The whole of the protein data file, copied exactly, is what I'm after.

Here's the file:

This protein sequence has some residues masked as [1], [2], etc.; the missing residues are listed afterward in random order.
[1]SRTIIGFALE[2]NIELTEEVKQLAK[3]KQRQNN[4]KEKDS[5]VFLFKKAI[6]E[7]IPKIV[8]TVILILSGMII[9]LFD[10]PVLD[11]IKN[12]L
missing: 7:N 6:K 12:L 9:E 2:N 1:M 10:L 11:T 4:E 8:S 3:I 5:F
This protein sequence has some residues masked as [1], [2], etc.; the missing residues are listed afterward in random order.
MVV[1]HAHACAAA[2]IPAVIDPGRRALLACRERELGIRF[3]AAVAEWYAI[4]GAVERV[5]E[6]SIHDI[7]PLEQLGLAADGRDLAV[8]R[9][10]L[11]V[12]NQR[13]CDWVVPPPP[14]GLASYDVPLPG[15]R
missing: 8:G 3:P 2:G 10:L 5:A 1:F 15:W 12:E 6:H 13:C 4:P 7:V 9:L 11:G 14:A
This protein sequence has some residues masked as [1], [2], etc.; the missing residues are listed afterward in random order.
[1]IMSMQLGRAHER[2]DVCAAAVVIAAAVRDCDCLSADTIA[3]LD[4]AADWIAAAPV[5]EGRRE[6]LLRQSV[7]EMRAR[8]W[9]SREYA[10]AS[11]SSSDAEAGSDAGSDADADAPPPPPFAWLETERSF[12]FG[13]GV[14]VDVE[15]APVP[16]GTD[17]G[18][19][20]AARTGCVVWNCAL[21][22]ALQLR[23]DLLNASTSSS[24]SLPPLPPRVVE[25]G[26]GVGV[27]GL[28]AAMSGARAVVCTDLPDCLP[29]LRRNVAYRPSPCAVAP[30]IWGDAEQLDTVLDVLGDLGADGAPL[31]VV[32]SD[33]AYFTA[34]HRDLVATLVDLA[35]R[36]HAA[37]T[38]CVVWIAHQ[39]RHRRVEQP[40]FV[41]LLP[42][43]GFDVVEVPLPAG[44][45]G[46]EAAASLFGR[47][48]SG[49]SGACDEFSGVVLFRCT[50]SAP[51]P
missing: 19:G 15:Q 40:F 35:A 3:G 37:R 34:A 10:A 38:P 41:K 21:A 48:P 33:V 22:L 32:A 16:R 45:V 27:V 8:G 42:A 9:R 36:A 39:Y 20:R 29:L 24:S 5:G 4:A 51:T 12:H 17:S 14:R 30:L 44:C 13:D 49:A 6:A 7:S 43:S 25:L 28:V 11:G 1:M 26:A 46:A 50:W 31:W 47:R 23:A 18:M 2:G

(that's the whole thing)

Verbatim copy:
This protein sequence has some residues masked as [1], [2], etc.; the missing residues are listed afterward in random order.
[1]SRTIIGFALE[2]NIELTEEVKQLAK[3]KQRQNN[4]KEKDS[5]VFLFKKAI[6]E[7]IPKIV[8]TVILILSGMII[9]LFD[10]PVLD[11]IKN[12]L
missing: 7:N 6:K 12:L 9:E 2:N 1:M 10:L 11:T 4:E 8:S 3:I 5:F
This protein sequence has some residues masked as [1], [2], etc.; the missing residues are listed afterward in random order.
MVV[1]HAHACAAA[2]IPAVIDPGRRALLACRERELGIRF[3]AAVAEWYAI[4]GAVERV[5]E[6]SIHDI[7]PLEQLGLAADGRDLAV[8]R[9][10]L[11]V[12]NQR[13]CDWVVPPPP[14]GLASYDVPLPG[15]R
missing: 8:G 3:P 2:G 10:L 5:A 1:F 15:W 12:E 6:H 13:C 4:P 7:V 9:L 11:G 14:A
This protein sequence has some residues masked as [1], [2], etc.; the missing residues are listed afterward in random order.
[1]IMSMQLGRAHER[2]DVCAAAVVIAAAVRDCDCLSADTIA[3]LD[4]AADWIAAAPV[5]EGRRE[6]LLRQSV[7]EMRAR[8]W[9]SREYA[10]AS[11]SSSDAEAGSDAGSDADADAPPPPPFAWLETERSF[12]FG[13]GV[14]VDVE[15]APVP[16]GTD[17]G[18][19][20]AARTGCVVWNCAL[21][22]ALQLR[23]DLLNASTSSS[24]SLPPLPPRVVE[25]G[26]GVGV[27]GL[28]AAMSGARAVVCTDLPDCLP[29]LRRNVAYRPSPCAVAP[30]IWGDAEQLDTVLDVLGDLGADGAPL[31]VV[32]SD[33]AYFTA[34]HRDLVATLVDLA[35]R[36]HAA[37]T[38]CVVWIAHQ[39]RHRRVEQP[40]FV[41]LLP[42][43]GFDVVEVPLPAG[44][45]G[46]EAAASLFGR[47][48]SG[49]SGACDEFSGVVLFRCT[50]SAP[51]P
missing: 19:G 15:Q 40:F 35:A 3:G 37:R 34:A 10:A 38:P 41:K 21:A 48:P 33:V 22:L 32:A 16:R 45:V 27:V 8:G 42:A 9:R 36:A 39:Y 20:R 29:L 24:S 5:G 4:A 51:T 12:H 17:S 14:R 30:L 44:C 13:D 49:A 6:A 7:S 43:S 25:L 28:V 11:G 1:M 26:A 46:A 50:W 31:W 47:R 23:A 18:M 2:G